The disputed domain name begins with and contains the entirety of the Complainant’s long-registered and well-known trademark with the substitution of an “l” for the “i”, i.e. “Heavenhlll” in lieu of “Heavenhill”. It is long established in UDRP case law that a slight misspelling or additional letter resulting in a confusingly similar approximation of a trademark can readily be found to be confusingly similar within the meaning of the Policy. See, e.g., Fuji Photo Film U.S.A., Inc. v. LaPorte Holdings, WIPO Case No. D2004-0971; Estée Lauder Inc. v. estelauder.com, estelauder.net and Jeff Hanna, WIPO Case No. D2000-0869. In the instant case the substitution of an “l” results in a disputed domain name that is almost visually identical to the trademarked name and is of confusing similarity to the Complainant’s trademark.

Paragraph 4(a)(i) of the Policy is accordingly proven by the Complainant.

B. Rights or Legitimate Interests

The Complainant has affirmed that it has no knowledge of any right of the Respondent to use its trademark in the disputed domain name or otherwise. There is, moreover, no reason to believe that the Respondent is known by the name “Heavenhlll” or some variation thereof. Furthermore, far from making any legitimate use of the disputed domain name, the Complainant submits that the Respondent is making use of it for possible criminal conduct.

It is in any event clear in UDRP jurisprudence that a complainant needs to establish at least a prima facie case that the respondent has no rights or legitimate interests in respect of the disputed domain name. See section 2.1 of WIPO Overview of WIPO Panel Views on Selected UDRP Questions, Third Edition; Croatia Airlines d.d. v. Modern Empire Internet Ltd., WIPO Case No. D2003-0455. Where such a prima facie case is made, the burden shifts to the respondent to demonstrate its rights or legitimate interests in the disputed domain name. If the respondent fails to do so, the complainant is generally deemed to have satisfied paragraph 4(a)(ii) of the Policy. See also, Meizu Technology Co., Ltd. v. “osama bin laden”, WIPO Case No. DCO2014-0002; H & M Hennes & Mauritz AB v. Simon Maufe, Akinsaya Odunayo Emmanuel and Nelson Rivaldo, WIPO Case No. D2014-0225.

The Complainant has here established such a prima facie case, and the Respondent has failed to answer the Complaint. Further, there is nothing in the case file that would rebut or contradict the Complainant’s assertions as to the Respondent’s absence of any rights or legitimate interests in the disputed domain name. It can therefore be affirmed that the Complainant has met its burden under paragraph 4(a)(ii) of the Policy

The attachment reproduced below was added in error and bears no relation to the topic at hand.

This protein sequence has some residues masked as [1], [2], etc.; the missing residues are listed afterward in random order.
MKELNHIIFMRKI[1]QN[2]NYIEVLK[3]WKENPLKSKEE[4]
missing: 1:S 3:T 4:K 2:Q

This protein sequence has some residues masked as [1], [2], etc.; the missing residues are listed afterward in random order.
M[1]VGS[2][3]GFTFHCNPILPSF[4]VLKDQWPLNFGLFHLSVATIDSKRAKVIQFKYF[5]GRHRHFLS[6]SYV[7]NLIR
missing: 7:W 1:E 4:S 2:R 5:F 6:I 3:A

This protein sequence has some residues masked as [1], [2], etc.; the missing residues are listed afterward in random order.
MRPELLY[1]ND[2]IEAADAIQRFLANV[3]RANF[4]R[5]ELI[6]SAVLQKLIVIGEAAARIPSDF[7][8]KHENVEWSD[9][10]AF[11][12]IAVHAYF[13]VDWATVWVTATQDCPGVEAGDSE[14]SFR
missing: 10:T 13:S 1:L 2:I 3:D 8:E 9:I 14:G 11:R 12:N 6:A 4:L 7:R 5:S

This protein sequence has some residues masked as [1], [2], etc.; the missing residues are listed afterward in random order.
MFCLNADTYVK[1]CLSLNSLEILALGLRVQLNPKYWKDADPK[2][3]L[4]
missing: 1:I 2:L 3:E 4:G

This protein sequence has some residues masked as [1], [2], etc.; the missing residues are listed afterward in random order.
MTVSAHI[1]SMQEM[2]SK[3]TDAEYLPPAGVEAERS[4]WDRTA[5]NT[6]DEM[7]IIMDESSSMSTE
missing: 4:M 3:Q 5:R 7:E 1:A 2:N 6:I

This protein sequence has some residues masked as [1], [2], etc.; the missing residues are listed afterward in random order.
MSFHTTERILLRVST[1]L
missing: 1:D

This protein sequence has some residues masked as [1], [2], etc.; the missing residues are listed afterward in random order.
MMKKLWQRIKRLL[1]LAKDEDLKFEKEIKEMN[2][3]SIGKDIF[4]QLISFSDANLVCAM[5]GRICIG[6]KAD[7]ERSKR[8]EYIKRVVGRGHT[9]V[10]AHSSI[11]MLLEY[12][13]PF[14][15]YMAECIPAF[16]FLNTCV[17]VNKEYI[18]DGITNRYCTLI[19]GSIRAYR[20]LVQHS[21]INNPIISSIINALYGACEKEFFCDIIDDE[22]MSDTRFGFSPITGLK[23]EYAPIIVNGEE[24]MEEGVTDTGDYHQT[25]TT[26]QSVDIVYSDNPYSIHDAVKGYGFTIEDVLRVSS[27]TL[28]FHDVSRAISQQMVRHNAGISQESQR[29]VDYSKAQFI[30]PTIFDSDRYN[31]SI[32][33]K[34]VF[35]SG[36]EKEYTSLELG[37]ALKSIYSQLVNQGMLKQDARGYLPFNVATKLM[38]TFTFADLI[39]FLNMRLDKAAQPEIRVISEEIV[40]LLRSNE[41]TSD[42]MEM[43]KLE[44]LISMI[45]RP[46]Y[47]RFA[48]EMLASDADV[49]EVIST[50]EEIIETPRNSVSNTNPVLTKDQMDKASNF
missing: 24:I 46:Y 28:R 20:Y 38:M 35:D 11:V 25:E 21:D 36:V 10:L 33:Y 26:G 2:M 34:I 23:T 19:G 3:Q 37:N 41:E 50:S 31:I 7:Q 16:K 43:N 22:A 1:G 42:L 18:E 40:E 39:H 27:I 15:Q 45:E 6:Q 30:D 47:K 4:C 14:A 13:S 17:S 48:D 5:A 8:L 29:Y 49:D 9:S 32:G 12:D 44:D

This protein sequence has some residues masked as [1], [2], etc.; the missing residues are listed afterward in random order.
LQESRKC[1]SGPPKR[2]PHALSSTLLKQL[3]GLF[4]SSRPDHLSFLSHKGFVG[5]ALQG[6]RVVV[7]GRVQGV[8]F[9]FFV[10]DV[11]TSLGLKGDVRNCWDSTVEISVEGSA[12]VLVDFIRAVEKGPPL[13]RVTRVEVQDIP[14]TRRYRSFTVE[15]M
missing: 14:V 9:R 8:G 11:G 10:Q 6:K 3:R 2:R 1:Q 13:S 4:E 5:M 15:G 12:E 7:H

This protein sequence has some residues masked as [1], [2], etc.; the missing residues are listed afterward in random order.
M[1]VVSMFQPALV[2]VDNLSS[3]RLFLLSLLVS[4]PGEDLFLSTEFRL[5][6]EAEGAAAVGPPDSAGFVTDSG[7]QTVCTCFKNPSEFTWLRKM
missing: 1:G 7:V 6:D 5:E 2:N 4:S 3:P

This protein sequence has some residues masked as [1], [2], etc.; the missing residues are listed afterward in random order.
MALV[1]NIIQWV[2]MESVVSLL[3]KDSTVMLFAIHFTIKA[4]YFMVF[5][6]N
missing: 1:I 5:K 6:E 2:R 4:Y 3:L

C. Registered and Used in Bad Faith

As a threshold point, the choice of the disputed domain name by the Respondent cannot reasonably be considered to be serendipitous or arbitrary; the name contains a typo that results in a deliberate confusing similarity to the Complainant’s trademarks and name, and can only logically be assumed to have been registered with a bad faith intent to exploit that similarity.

The Complainant submits that: “a mere act of typo-squatting a famous mark presents ample evidence of bad faith.” See Six Continents Hotels, Inc. v. null John Zuccarini d/b/a Country Walk, WIPO Case No. D2003-0161; see also ESPN, Inc. v. XC2, WIPO Case No. D2005-0444 (“It is well-settled that the practice of typosquatting, of itself, is evidence of the bad faith registration of a domain name.”) (citing Longs Drug Stores California,, Inc. v. Shep Dog, WIPO Case No. D2004-1069 (finding typosquatting to be evidence of bad faith domain name registration)). On the facts here, the Panel concurs.

Bad faith use is here further demonstrated by a documented attempt – on the day the disputed domain name was registered – to use the disputed domain name, and its confusing similarity to the Complainant’s trademark, as a tool for dishonest phishing. The Respondent’s apparent concealment of its identity behind a privacy screen and failure to answer the Complaint is consistent with the above findings of bad faith.

The Complainant has, accordingly, proved bad faith registration and use within the meaning of paragraph 4(a)(iii) of the Policy.

7. Decision

For the foregoing reasons, in accordance with paragraphs 4(i) of the Policy and 15 of the Rules, the Panel orders that the disputed domain name <heavenhlll.com> be transferred to the Complainant.

Nicolas Ulmer
Sole Panelist
Date: June 1, 2020